it would, and is now the major reason for the high rates of electricity
in Belizeˇthe highest of any country in Central America. BACONGO's
attorney, Richard Clayton, pointed out that the dam would only produce
5 MW of electricity, enough to power three medium-sized hotels, and
less than one year's growth in Belize's energy needs.
The government also argued that the flaws in the assessment of the
dam's foundations were not important, and that granite and sandstone
were made of the same materialˇand therefore essentially the same.
Evidence in the court showed that this was like claiming that diamonds
and coal, or water and ice are "essentially the same" because their
composition is identical. BACONGO also argued that a change in dam
foundations requires a change in dam design. The difference in dam
foundations could add to the costs, and undermine the safety of the
Demanding justice from Fortis and the Belizean government
The Coalition to Save the Macal River Valley will continue to
demand accountability from Fortis and the government, through full
public disclosure and debate. The Coalition will seek to obtain secret
contracts and documents about this project, which the government and
Fortis are still keeping from the people of Belize. The Privy Council
has helped bring out much of the truth about this project. Full
disclosure will show how unsafe, uneconomic and environmentally
damaging this project is, and the people of Belize will reject it.
Canada under fire over dam
Ottawa agency complicit in Belize plan that will endanger local people
and environment, writes Robert F. Kennedy Jr.
As Paul Martin prepares to take the reins as Canada's new prime
minister in Ottawa this month, Canada's current foreign environmental
policies will be on trial in London.
Tomorrow, a panel of five Privy Councilors, Britain's highest court
of appeal, will hear a case brought by Belizean environmentalists and
business owners against the approval of Canadian-backed plans to build
a 50-meter-high concrete hydroelectric dam in the rainforests of this
small Central American country.
If completed, the Chalillo dam would not only flood one of the
world's most important wilderness areas and drown irreplaceable traces
of the ancient Maya civilization, but will put 12,000 people living
downstream at risk.
The project sponsor, Newfoundland-based Fortis, Inc., monopoly
owner of Belize's electricity utility, has close ties to the
governments in Ottawa and Newfoundland, and just bought up distribution
utilities in Ontario, Alberta and British Columbia.
Two years ago, Fortis rammed approval of the project through using
a flawed environmental assessment that was secretly paid for by
Canada's foreign aid arm, the Canadian International Development
This deal was part of CIDA's private-sector branch "CIDA, Inc.,"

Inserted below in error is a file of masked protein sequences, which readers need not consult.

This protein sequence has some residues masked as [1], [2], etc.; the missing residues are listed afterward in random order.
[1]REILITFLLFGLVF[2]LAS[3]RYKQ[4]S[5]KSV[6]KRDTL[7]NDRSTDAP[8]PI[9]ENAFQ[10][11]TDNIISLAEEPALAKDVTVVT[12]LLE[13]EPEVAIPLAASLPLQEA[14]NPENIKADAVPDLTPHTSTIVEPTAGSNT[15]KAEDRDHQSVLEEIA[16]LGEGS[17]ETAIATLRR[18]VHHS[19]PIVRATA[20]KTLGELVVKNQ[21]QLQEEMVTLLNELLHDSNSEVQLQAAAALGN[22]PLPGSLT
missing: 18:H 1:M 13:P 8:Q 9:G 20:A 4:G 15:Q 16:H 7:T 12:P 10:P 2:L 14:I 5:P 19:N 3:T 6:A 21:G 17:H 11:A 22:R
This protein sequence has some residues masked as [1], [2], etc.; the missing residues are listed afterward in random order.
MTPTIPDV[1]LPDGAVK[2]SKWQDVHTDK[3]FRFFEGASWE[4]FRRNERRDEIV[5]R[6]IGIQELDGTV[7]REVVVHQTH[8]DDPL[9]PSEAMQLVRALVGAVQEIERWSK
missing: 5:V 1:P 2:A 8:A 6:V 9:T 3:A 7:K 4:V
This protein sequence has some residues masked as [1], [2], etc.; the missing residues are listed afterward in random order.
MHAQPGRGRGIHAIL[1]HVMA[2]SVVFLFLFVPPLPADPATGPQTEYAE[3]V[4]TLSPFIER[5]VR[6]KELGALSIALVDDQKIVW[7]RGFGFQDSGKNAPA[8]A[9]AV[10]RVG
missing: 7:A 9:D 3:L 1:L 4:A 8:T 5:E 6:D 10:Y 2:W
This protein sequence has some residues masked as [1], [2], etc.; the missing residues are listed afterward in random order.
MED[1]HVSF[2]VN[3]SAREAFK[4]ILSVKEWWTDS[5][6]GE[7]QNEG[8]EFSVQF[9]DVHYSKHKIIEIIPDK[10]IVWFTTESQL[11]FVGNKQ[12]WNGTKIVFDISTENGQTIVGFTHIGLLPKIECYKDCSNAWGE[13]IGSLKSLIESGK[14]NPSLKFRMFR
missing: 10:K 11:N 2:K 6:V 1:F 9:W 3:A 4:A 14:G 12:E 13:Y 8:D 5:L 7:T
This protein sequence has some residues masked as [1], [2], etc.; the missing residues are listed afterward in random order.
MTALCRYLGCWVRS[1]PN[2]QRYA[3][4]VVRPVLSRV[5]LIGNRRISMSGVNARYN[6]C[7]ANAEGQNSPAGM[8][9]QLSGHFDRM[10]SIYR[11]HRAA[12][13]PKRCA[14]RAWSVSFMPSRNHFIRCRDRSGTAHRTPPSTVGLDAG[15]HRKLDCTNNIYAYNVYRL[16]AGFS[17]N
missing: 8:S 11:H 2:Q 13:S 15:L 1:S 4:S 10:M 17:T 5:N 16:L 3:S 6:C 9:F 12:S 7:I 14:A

whose real mission appears to be "poverty"ˇalleviation for some of
Canada's largest and most powerful companiesˇthe Halliburtons of
In papers submitted to the court, Fortis now admits that the
taxpayer-sponsored report was wrong about the geological foundations
underpinning the dam. The report said the dam would be built on solid
granite, when, in fact, the site is made of fractured sandstone and
shaleˇa dam designed on the basis of the CIDA report could collapse and
cause disaster downstream.
When CIDA, Inc. was confronted with this, and other flaws in its
report, last year on CBC's Disclosure, the agency denied it did
anything wrong. Now the dam is under construction, and the consequences
of CIDA's flawed assessment are becoming evident. The low flow of the
river, reaching just knee deep in the rainy season, makes it apparent
that the dam will not provide a fraction of the electricity CIDA's
Contractors at the site have found no granite at the site to crush
as an ingredient to make concrete for the dam. In addition, locals say
that seismic tremors caused a 20-meter-deep gaping hole to open at the
site, and construction workers drilled through to water flowing
underground. Experts warn that this could drain the dam's reservoir
before it is filled.
And, most troubling, the continued uncertainty about the dam's
foundations has raised the specter of dam collapse, and potential
liability for Fortis and the Canadian government. Regrettably, CIDA
continues to bury its head in the sand, and Fortis seems undeterred.
That's because Fortis seems to be protected. A 50-year contract
with the Belizean government guarantees the company at least US$200
million in electricity sales from the dam, by forcing the dam's high
costs onto Belizean ratepayers. Already, Belizeans pay the highest
electricity rates of any country in Central Americaˇnearly two times
more than their neighbors in Guatemala or Mexico, even though half of
their electricity is imported at low cost from Mexico.
Tomorrow, the Privy Council will be asked to stop the dam's
construction until proper studies are completed and Belizeans' right to
a fair and impartial public hearing is upheld. But Canada should not
wait for the Privy Council's decision to live up to its
responsibilities and repudiate past mistakes. "Poverty alleviation"
should not be a cloak for lopsided contracts that provide huge profits
to a Canadian company and endanger and further impoverish the people of
The new prime minister will be off to a good start if his minister
for international development ends CIDA's complicity with Fortis,
recalls its flawed taxpayer-sponsored report and works to protect the
people of Belize, as well as the tapirs, Scarlet macaws and jaguars
that are at risk from this unjustifiable dam.